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Does maternal psychopathology increase the risk of pre-schooler obesity? A systematic review

Benton, Pree M., Skouteris, Helen and Hayden, Melissa 2015, Does maternal psychopathology increase the risk of pre-schooler obesity? A systematic review, Appetite, vol. 87, pp. 259-282, doi: 10.1016/j.appet.2014.12.227.

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Title Does maternal psychopathology increase the risk of pre-schooler obesity? A systematic review
Author(s) Benton, Pree M.
Skouteris, Helen
Hayden, MelissaORCID iD for Hayden, Melissa orcid.org/0000-0002-4837-5894
Journal name Appetite
Volume number 87
Start page 259
End page 282
Total pages 24
Publisher Elsevier
Place of publication Amsterdam, The Netherlands
Publication date 2015-04
ISSN 1095-8304
Keyword(s) Maternal depression
Maternal psychopathology
Obesity
Pre-schooler
Science & Technology
Life Sciences & Biomedicine
Behavioral Sciences
Nutrition & Dietetics
BODY-MASS INDEX
LOW-INCOME CHILDREN
OF-THE-LITERATURE
DEPRESSIVE SYMPTOMS
CHILDHOOD OBESITY
PHYSICAL-ACTIVITY
POSTNATAL DEPRESSION
SOCIOECONOMIC-STATUS
FEEDING PRACTICES
YOUNG-CHILDREN
Summary The preschool years may be a critical period for child obesity onset; however, literature examining obesity risk factors to date has largely focused on school-aged children. Several links have been made between maternal depression and childhood obesity risks; however, other types of maternal psychopathology have been widely neglected. The aim of the present review was to systematically identify articles that examined relationships between maternal psychopathology variables, including depressive and anxiety symptoms, self-esteem and body dissatisfaction, and risks for pre-schooler obesity, including weight outcomes, physical activity and sedentary behaviour levels, and nutrition/diet variables. Twenty articles meeting review criteria were identified. Results showed positive associations between maternal depressive symptoms and increased risks for pre-schooler obesity in the majority of studies. Results were inconsistent depending on the time at which depression was measured (i.e., antenatal, postnatal, in isolation or longitudinally). Anxiety and body dissatisfaction were only measured in single studies; however, both were linked to pre-schooler obesity risks; self-esteem was not measured by any studies. We concluded that maternal depressive symptoms are important to consider when assessing risks for obesity in preschool-aged children; however, more research is needed examining the impact of other facets of maternal psychopathology on obesity risk in pre-schoolers.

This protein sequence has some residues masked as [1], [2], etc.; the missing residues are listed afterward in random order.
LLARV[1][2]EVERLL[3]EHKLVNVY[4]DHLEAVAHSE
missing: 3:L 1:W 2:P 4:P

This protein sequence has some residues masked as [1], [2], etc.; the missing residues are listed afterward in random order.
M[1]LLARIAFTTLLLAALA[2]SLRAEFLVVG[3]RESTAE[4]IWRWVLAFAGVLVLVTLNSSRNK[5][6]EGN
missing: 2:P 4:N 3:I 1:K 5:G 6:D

Language eng
DOI 10.1016/j.appet.2014.12.227
Field of Research 170106 Health, Clinical and Counselling Psychology
Socio Economic Objective 920507 Women's Health
HERDC Research category C1 Refereed article in a scholarly journal
ERA Research output type C Journal article
Copyright notice ©2015, Elsevier
Persistent URL http://hdl.handle.net/10536/DRO/DU:30073498

Document type: Journal Article
Collection: School of Psychology
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